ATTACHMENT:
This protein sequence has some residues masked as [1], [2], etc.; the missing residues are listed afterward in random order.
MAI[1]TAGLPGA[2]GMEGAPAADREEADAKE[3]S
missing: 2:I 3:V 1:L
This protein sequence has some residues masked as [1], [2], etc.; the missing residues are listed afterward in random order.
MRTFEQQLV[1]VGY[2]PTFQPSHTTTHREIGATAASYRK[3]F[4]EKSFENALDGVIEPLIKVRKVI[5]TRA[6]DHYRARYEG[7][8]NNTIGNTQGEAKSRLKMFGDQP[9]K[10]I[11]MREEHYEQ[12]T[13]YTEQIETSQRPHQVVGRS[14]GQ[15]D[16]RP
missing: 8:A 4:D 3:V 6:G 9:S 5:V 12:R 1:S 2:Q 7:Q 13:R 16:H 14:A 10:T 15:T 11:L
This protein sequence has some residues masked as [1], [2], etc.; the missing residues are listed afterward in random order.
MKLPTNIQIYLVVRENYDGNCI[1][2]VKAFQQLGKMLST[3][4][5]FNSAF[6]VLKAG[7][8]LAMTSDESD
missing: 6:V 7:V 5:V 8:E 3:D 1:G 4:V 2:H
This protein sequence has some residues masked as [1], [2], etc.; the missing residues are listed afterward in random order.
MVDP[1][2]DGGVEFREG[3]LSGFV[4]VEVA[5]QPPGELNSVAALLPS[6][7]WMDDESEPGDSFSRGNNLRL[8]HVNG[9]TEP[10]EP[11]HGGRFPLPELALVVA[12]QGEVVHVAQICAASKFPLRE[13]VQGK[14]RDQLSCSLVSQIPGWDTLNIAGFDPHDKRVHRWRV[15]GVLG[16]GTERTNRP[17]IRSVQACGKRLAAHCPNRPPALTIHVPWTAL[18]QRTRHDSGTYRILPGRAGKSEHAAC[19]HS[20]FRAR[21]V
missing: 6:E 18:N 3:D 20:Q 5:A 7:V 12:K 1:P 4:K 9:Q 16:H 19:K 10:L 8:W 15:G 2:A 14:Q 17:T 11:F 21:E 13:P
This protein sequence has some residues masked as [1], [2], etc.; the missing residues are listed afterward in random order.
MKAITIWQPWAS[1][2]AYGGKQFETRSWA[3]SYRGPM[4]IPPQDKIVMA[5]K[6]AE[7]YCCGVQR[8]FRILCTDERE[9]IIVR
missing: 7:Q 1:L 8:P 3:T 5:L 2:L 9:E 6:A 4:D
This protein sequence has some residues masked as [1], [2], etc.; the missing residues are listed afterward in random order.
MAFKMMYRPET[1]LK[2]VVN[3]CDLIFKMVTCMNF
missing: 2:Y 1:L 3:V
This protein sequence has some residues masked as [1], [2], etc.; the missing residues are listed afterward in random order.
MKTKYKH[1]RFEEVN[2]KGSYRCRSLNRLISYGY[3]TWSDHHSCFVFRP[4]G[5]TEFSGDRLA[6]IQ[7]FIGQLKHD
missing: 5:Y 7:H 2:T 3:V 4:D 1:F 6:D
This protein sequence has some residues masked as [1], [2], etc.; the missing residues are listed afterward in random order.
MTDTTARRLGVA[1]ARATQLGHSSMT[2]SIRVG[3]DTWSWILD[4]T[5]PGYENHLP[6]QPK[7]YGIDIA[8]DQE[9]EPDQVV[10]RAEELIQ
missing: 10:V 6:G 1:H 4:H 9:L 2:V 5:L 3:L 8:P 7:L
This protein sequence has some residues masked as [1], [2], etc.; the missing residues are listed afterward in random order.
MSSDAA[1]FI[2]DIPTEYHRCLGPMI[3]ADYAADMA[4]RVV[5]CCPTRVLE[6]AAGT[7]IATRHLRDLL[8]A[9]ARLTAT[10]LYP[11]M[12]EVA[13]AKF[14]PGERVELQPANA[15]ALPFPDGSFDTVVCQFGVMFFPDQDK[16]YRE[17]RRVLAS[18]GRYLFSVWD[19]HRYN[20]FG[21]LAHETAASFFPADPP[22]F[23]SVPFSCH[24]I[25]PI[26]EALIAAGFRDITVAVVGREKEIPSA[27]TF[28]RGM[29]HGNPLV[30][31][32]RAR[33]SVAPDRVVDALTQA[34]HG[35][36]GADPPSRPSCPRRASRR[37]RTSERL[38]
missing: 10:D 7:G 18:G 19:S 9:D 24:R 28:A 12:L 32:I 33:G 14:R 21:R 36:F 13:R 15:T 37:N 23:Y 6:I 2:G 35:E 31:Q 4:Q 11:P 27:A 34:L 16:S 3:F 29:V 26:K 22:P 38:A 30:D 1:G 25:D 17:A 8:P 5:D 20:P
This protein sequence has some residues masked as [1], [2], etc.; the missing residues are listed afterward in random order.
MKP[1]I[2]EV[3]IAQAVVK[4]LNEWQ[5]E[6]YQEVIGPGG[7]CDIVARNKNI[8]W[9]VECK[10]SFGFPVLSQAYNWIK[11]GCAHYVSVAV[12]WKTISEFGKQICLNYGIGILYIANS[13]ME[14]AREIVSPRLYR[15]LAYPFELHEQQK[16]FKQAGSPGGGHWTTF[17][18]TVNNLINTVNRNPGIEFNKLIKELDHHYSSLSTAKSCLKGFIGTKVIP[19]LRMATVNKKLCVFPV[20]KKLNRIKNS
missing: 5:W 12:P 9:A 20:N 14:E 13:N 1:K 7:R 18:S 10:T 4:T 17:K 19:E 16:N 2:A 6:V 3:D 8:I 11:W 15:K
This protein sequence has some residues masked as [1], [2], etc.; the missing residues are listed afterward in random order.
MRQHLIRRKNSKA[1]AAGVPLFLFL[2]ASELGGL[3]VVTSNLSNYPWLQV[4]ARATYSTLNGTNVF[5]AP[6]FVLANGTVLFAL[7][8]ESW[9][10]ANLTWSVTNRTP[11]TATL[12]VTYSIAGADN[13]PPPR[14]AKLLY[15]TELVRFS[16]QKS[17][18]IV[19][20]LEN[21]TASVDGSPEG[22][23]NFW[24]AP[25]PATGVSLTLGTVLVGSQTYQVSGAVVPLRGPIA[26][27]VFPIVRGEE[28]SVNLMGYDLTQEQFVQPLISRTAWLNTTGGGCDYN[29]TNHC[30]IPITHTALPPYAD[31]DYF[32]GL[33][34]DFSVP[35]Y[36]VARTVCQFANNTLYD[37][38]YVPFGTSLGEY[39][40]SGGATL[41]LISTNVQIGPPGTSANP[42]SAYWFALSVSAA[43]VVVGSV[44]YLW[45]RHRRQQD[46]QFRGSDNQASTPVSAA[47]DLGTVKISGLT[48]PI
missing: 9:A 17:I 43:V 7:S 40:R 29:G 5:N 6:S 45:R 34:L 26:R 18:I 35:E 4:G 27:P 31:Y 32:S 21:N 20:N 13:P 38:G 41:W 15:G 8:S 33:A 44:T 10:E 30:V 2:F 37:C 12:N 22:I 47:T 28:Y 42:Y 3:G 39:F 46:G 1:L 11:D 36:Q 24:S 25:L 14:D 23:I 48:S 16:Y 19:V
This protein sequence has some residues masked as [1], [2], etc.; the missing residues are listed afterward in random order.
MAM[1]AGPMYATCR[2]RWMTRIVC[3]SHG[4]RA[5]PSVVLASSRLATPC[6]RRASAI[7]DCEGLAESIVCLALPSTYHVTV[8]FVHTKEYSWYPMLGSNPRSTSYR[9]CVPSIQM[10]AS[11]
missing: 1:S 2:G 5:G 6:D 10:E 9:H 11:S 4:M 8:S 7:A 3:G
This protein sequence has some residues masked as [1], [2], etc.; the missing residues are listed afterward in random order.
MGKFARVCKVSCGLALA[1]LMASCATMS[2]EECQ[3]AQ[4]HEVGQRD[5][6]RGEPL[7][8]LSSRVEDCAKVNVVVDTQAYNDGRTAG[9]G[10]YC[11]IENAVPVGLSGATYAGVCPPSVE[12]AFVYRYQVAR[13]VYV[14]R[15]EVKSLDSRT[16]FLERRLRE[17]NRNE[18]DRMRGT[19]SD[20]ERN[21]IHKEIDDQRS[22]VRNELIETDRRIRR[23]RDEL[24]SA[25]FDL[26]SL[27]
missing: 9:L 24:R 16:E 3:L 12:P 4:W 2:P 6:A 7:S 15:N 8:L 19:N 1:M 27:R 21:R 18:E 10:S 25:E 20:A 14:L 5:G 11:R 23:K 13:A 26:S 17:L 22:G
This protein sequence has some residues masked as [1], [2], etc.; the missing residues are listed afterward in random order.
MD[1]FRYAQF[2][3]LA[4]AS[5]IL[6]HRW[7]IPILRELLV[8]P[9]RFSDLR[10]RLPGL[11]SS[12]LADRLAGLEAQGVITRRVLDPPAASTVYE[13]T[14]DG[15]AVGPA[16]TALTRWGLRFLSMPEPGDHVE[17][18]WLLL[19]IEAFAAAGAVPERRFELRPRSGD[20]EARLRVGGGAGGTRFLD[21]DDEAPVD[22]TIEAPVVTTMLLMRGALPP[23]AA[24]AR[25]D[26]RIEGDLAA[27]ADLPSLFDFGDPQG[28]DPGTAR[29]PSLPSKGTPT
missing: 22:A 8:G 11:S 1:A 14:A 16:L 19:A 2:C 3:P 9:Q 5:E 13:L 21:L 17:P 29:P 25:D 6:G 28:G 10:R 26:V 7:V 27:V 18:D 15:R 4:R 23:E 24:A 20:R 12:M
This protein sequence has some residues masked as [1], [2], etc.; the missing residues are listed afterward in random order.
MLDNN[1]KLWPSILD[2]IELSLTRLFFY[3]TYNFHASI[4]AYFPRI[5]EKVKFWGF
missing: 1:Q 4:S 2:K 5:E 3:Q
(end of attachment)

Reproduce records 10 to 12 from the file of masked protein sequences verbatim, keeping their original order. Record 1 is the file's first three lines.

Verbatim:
This protein sequence has some residues masked as [1], [2], etc.; the missing residues are listed afterward in random order.
MKP[1]I[2]EV[3]IAQAVVK[4]LNEWQ[5]E[6]YQEVIGPGG[7]CDIVARNKNI[8]W[9]VECK[10]SFGFPVLSQAYNWIK[11]GCAHYVSVAV[12]WKTISEFGKQICLNYGIGILYIANS[13]ME[14]AREIVSPRLYR[15]LAYPFELHEQQK[16]FKQAGSPGGGHWTTF[17][18]TVNNLINTVNRNPGIEFNKLIKELDHHYSSLSTAKSCLKGFIGTKVIP[19]LRMATVNKKLCVFPV[20]KKLNRIKNS
missing: 5:W 12:P 9:A 20:N 14:E 13:N 1:K 7:R 18:S 10:T 4:T 17:K 19:E 16:N 2:A 6:V 3:D 8:I 11:W 15:K
This protein sequence has some residues masked as [1], [2], etc.; the missing residues are listed afterward in random order.
MRQHLIRRKNSKA[1]AAGVPLFLFL[2]ASELGGL[3]VVTSNLSNYPWLQV[4]ARATYSTLNGTNVF[5]AP[6]FVLANGTVLFAL[7][8]ESW[9][10]ANLTWSVTNRTP[11]TATL[12]VTYSIAGADN[13]PPPR[14]AKLLY[15]TELVRFS[16]QKS[17][18]IV[19][20]LEN[21]TASVDGSPEG[22][23]NFW[24]AP[25]PATGVSLTLGTVLVGSQTYQVSGAVVPLRGPIA[26][27]VFPIVRGEE[28]SVNLMGYDLTQEQFVQPLISRTAWLNTTGGGCDYN[29]TNHC[30]IPITHTALPPYAD[31]DYF[32]GL[33][34]DFSVP[35]Y[36]VARTVCQFANNTLYD[37][38]YVPFGTSLGEY[39][40]SGGATL[41]LISTNVQIGPPGTSANP[42]SAYWFALSVSAA[43]VVVGSV[44]YLW[45]RHRRQQD[46]QFRGSDNQASTPVSAA[47]DLGTVKISGLT[48]PI
missing: 9:A 17:I 43:V 7:S 40:R 29:G 5:N 6:S 45:R 34:L 26:R 18:I 35:E 4:G 27:P 31:Y 32:S 21:N 20:N 13:P 38:G 41:W 15:G 8:S 33:A 44:T 10:E 30:V 2:F 37:C 12:N 22:I 47:T 28:Y 42:Y 3:G 39:F 46:G 1:L 11:D 36:Q 24:S 25:L 14:D 23:I 48:S 16:Y 19:V
This protein sequence has some residues masked as [1], [2], etc.; the missing residues are listed afterward in random order.
MAM[1]AGPMYATCR[2]RWMTRIVC[3]SHG[4]RA[5]PSVVLASSRLATPC[6]RRASAI[7]DCEGLAESIVCLALPSTYHVTV[8]FVHTKEYSWYPMLGSNPRSTSYR[9]CVPSIQM[10]AS[11]
missing: 1:S 2:G 5:G 6:D 10:E 9:H 11:S 4:M 8:S 7:A 3:G